It’s why we started to do what we’re doing. We went to art school, we were art kids. Fashion was a creative outlet, and we approached it as such in the beginning. It was only a couple of years into it we were like, “Oh, this is a business, too.” That became very important to us, and the whole pre-collection thing — every designer hates pre-collections. First of all, there’s no time. But at the end of the day, it’s a blessing in a way. Pre-collections have become a commercial endeavor. It’s based on sales. We work closely with merchandising. The shows allow us to dream and let us do what we do we do best. For us fashion is not just a business. It’s a dream. It’s a fantasy. It’s creativity.

WWD: It seems to me that all the brand building, and that idea doesn’t get in the forefront enough or get talked about enough. Ultimately, nobody needs any of it, so you have to sell that idea, that it is a dream.
L.H.:
People have a lot of what they need already. We’re in the business of inspiring people. Someone coming into our store, yeah, they have a million jackets, but this jacket speaks to them. It takes them to a place where they can dream. It’s an emotional thing.

WWD: A great deal of the fashion for you is on the surface. You have become virtually obsessed with fabric, and I know you develop all of your runway fabric in-house.
J.M.:
In the last couple years we’ve been obsessed with new fabrics, new textiles, things that don’t already exist, that are created from scratch. Especially in a day where things are getting knocked off left and right, it’s interesting to us that you can’t just buy it off a header. We have a couple of mills in the Como area of Italy, and we work with them on fabrics. We’ll say, “We like these yarns, but let’s put leather through it and photo-print it.” We’re obsessed with 2-D texture and innovation. It’s how we move these collections forward.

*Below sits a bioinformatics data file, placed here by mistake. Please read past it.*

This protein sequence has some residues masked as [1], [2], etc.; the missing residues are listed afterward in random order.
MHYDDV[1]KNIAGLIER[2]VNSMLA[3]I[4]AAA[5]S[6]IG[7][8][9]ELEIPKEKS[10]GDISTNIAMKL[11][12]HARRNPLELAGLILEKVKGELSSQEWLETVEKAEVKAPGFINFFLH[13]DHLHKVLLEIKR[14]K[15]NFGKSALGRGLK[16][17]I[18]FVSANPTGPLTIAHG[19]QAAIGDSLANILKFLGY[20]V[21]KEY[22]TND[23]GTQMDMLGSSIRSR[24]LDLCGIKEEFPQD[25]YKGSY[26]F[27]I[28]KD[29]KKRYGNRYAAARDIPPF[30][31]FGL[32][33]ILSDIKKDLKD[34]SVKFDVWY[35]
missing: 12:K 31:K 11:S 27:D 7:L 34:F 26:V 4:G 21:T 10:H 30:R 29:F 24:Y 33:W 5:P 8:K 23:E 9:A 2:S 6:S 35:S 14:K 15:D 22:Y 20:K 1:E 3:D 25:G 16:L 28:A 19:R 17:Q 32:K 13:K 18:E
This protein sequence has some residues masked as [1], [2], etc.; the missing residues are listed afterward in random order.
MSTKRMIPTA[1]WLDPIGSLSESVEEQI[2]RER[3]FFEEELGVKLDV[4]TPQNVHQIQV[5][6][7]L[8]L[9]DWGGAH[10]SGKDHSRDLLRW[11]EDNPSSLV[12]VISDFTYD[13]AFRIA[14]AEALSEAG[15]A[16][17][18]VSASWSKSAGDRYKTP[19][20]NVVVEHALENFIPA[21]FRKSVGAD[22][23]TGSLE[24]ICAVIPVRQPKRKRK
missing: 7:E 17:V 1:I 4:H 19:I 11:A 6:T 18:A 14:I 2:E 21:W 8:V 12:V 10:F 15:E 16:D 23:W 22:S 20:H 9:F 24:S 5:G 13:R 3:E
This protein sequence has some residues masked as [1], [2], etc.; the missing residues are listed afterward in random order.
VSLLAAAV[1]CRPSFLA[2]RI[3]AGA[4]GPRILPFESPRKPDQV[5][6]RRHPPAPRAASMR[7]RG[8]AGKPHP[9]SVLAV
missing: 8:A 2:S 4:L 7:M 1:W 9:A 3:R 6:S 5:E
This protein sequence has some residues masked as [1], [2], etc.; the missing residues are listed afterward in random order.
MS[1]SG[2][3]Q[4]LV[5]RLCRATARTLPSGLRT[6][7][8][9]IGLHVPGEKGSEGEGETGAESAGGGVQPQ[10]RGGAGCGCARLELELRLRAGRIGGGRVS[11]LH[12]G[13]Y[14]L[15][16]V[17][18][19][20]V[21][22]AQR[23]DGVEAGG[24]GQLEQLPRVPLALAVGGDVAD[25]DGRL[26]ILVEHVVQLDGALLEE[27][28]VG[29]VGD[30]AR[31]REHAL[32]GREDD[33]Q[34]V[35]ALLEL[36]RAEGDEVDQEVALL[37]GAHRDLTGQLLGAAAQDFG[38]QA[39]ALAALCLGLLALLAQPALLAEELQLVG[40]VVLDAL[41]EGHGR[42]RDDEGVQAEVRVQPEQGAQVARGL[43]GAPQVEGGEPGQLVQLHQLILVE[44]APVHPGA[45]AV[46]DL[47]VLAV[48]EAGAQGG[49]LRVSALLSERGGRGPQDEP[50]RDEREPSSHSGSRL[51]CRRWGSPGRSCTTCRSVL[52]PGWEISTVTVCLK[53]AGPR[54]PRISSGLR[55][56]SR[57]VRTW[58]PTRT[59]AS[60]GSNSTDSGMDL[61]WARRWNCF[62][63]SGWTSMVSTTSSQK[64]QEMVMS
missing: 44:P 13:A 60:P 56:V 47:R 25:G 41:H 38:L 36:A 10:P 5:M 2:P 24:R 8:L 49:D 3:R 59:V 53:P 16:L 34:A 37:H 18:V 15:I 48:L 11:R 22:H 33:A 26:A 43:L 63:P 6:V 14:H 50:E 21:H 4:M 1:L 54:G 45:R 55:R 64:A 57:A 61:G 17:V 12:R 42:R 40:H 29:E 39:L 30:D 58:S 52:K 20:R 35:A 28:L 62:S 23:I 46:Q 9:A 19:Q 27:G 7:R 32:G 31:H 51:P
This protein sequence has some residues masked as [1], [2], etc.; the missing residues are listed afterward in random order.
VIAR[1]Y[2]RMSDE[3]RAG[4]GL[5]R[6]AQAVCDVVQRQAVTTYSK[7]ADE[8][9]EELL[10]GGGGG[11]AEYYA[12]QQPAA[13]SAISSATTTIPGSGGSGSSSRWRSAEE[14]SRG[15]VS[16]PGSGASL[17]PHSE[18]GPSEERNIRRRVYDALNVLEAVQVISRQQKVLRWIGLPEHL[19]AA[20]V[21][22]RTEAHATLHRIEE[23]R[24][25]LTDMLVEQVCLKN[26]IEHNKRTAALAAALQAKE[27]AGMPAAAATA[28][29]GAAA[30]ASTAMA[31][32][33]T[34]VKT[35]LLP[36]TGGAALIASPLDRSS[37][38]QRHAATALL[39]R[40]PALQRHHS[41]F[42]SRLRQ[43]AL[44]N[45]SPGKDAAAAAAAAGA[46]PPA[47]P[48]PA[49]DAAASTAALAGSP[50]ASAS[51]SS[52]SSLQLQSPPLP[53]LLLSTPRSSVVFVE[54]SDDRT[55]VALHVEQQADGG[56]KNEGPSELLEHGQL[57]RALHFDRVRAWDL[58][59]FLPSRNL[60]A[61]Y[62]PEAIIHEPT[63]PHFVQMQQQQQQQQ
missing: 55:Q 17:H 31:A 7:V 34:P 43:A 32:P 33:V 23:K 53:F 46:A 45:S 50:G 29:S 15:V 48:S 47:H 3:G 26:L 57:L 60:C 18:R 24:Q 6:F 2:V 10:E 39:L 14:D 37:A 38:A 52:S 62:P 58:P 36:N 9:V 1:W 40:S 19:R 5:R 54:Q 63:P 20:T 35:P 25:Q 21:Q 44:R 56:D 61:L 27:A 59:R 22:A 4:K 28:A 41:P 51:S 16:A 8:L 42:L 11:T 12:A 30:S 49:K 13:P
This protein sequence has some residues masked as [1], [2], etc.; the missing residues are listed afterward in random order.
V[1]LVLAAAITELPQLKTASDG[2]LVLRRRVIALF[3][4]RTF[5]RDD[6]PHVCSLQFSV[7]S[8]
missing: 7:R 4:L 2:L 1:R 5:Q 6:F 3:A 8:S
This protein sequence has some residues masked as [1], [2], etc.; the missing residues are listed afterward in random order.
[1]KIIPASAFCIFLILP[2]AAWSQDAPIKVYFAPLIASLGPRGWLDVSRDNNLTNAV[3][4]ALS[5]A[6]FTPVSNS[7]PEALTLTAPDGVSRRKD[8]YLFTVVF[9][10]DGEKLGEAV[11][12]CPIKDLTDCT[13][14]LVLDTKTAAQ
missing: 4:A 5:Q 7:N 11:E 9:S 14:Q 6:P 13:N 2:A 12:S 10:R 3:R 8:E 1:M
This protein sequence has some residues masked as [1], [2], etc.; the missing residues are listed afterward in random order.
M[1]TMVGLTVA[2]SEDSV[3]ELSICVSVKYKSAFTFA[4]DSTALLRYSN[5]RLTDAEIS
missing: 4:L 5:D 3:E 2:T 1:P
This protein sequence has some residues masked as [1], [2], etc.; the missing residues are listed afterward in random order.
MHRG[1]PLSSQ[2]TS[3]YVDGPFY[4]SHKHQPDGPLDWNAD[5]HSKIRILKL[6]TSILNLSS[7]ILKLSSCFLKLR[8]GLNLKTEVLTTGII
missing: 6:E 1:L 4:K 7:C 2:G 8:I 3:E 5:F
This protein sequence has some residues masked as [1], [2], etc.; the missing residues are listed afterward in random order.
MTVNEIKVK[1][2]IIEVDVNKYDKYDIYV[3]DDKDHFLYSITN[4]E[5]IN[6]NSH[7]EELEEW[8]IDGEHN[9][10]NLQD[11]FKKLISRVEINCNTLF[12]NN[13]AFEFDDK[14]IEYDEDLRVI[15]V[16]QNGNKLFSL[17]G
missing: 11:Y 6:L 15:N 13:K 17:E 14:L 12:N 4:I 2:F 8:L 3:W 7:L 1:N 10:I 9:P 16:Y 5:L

L.H.: At the end of the day, the human body has two arms, two legs and a torso. A lot of the shapes that can be worn have already been created. It’s not about three sleeves or three pant legs or anything like that. For us, it’s about the surface. That’s what the future of fashion is. It’s technology. How do we use technology to create new fashion? We found all these mills are upping their technological possibilities tenfold every year. We can create novel texture to create basically simple clothes out of.
J.M.: At the same time, we’re really interested in craft and old techniques. Like, last season we got this plasticized leather and sent it over to Madagascar and it was hand-crocheted together.

WWD: There are so many iterations of technology, so many areas of marketing. For your last collection, you referenced the randomness of the Internet. Talk about that.
L.H.:
I don’t know. We were just getting really into Twitter and Facebook. We got a stat yesterday that we’re the number-nine fashion company in the world with Twitter followers, out of all the Burberrys and Versaces out there. We’re the only sort of not-big-advertiser.

WWD: Do you do Twitter yourselves?
J.M.:
We have someone on staff. We’re too busy.
L.H.: I think you have to be in your 20s. We hired someone who’s, like, 20 years old to do it. She’s very savvy.